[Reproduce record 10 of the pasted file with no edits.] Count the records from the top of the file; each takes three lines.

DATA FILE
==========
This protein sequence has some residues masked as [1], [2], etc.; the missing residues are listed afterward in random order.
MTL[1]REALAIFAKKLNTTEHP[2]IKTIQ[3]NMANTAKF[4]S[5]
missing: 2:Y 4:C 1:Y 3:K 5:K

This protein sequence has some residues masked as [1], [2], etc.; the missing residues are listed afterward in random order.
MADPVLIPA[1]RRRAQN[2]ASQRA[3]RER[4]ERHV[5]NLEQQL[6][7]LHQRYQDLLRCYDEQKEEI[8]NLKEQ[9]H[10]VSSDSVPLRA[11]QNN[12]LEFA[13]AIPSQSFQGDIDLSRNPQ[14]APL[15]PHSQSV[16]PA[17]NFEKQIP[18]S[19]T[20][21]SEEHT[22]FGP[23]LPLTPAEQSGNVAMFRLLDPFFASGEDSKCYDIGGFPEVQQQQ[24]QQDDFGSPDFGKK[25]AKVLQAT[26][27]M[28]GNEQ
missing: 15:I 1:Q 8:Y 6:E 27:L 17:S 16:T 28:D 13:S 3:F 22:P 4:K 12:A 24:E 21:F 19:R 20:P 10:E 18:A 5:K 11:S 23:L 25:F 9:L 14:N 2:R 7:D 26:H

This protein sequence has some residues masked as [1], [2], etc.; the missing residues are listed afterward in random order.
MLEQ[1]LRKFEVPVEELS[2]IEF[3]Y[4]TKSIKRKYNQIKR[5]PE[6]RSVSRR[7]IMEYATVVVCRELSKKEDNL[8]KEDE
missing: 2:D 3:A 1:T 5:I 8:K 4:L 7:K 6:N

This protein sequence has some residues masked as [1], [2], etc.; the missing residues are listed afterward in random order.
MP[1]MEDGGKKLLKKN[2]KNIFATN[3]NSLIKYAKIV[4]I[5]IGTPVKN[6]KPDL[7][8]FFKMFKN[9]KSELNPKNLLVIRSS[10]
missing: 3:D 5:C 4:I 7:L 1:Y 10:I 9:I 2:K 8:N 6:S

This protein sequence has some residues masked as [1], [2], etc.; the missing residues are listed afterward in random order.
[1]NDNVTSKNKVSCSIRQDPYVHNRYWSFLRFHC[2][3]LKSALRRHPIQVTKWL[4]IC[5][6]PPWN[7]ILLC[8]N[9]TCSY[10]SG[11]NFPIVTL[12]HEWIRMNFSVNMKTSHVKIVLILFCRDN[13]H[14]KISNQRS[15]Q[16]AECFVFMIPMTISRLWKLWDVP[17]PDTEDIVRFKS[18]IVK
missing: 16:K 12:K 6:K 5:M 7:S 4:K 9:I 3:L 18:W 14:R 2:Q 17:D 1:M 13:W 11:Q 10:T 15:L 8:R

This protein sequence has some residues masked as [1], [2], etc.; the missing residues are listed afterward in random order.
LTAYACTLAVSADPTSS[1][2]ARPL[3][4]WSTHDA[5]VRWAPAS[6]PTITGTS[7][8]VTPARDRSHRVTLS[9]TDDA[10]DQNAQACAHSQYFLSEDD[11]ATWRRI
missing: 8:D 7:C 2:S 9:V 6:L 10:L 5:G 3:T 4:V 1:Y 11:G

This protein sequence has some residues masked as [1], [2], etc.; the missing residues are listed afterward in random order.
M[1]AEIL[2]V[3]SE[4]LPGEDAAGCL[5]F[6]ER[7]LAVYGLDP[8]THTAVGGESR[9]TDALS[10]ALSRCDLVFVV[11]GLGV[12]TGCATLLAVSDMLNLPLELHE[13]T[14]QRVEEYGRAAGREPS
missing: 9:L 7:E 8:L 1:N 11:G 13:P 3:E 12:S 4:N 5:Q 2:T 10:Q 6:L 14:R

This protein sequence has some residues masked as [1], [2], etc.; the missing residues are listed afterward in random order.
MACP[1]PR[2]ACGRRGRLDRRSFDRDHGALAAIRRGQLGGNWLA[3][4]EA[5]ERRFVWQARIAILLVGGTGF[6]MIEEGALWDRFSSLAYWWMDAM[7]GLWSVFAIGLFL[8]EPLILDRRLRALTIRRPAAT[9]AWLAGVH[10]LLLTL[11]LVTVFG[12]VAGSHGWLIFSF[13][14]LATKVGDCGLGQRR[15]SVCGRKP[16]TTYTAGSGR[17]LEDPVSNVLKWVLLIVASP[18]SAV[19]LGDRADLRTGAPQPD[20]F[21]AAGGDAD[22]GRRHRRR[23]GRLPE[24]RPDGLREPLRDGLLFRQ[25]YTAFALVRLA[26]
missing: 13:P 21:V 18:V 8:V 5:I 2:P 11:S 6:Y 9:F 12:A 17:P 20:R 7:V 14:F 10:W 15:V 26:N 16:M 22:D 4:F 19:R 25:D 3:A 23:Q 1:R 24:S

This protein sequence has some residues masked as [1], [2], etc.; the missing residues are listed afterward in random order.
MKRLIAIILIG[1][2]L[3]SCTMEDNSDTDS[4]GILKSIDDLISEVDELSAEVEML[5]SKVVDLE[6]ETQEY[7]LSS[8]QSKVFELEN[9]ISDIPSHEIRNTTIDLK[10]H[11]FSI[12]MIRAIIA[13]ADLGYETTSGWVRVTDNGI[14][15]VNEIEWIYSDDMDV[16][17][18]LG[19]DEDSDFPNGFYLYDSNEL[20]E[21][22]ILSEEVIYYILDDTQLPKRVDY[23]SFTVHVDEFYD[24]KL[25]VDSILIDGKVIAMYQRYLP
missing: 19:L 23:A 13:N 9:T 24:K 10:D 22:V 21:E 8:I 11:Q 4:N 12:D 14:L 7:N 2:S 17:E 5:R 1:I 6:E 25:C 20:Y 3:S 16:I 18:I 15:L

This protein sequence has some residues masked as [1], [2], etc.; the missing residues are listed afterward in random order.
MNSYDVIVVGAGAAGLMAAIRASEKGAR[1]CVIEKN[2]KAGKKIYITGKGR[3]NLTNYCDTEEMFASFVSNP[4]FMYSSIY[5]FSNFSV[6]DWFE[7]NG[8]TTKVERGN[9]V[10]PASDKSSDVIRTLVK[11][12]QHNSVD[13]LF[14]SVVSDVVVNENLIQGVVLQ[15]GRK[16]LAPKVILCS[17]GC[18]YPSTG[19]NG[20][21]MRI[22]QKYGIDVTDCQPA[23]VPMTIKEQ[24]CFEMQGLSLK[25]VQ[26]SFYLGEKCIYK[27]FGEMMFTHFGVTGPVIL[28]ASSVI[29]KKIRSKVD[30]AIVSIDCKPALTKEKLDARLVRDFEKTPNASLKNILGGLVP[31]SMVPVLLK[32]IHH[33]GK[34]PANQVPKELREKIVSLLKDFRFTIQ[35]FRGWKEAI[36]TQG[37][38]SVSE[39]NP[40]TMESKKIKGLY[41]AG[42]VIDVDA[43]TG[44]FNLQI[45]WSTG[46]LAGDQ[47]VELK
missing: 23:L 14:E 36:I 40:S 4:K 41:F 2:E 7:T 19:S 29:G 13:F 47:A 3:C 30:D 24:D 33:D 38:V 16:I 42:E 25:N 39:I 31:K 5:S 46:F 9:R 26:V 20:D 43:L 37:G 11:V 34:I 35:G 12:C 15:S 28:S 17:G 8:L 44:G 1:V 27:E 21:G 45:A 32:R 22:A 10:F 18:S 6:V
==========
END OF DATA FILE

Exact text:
This protein sequence has some residues masked as [1], [2], etc.; the missing residues are listed afterward in random order.
MNSYDVIVVGAGAAGLMAAIRASEKGAR[1]CVIEKN[2]KAGKKIYITGKGR[3]NLTNYCDTEEMFASFVSNP[4]FMYSSIY[5]FSNFSV[6]DWFE[7]NG[8]TTKVERGN[9]V[10]PASDKSSDVIRTLVK[11][12]QHNSVD[13]LF[14]SVVSDVVVNENLIQGVVLQ[15]GRK[16]LAPKVILCS[17]GC[18]YPSTG[19]NG[20][21]MRI[22]QKYGIDVTDCQPA[23]VPMTIKEQ[24]CFEMQGLSLK[25]VQ[26]SFYLGEKCIYK[27]FGEMMFTHFGVTGPVIL[28]ASSVI[29]KKIRSKVD[30]AIVSIDCKPALTKEKLDARLVRDFEKTPNASLKNILGGLVP[31]SMVPVLLK[32]IHH[33]GK[34]PANQVPKELREKIVSLLKDFRFTIQ[35]FRGWKEAI[36]TQG[37][38]SVSE[39]NP[40]TMESKKIKGLY[41]AG[42]VIDVDA[43]TG[44]FNLQI[45]WSTG[46]LAGDQ[47]VELK
missing: 23:L 14:E 36:I 40:S 4:K 41:F 2:E 7:T 19:S 29:G 13:F 47:A 3:C 30:D 24:D 33:D 38:V 16:I 42:E 25:N 39:I 31:K 5:S 46:F 9:R 26:V 20:D 43:L 37:G 11:V 34:I 35:G 12:C 15:S 28:S 17:G 8:L 44:G 1:V 27:E 21:G 45:A 32:R 22:A 10:F 18:S 6:V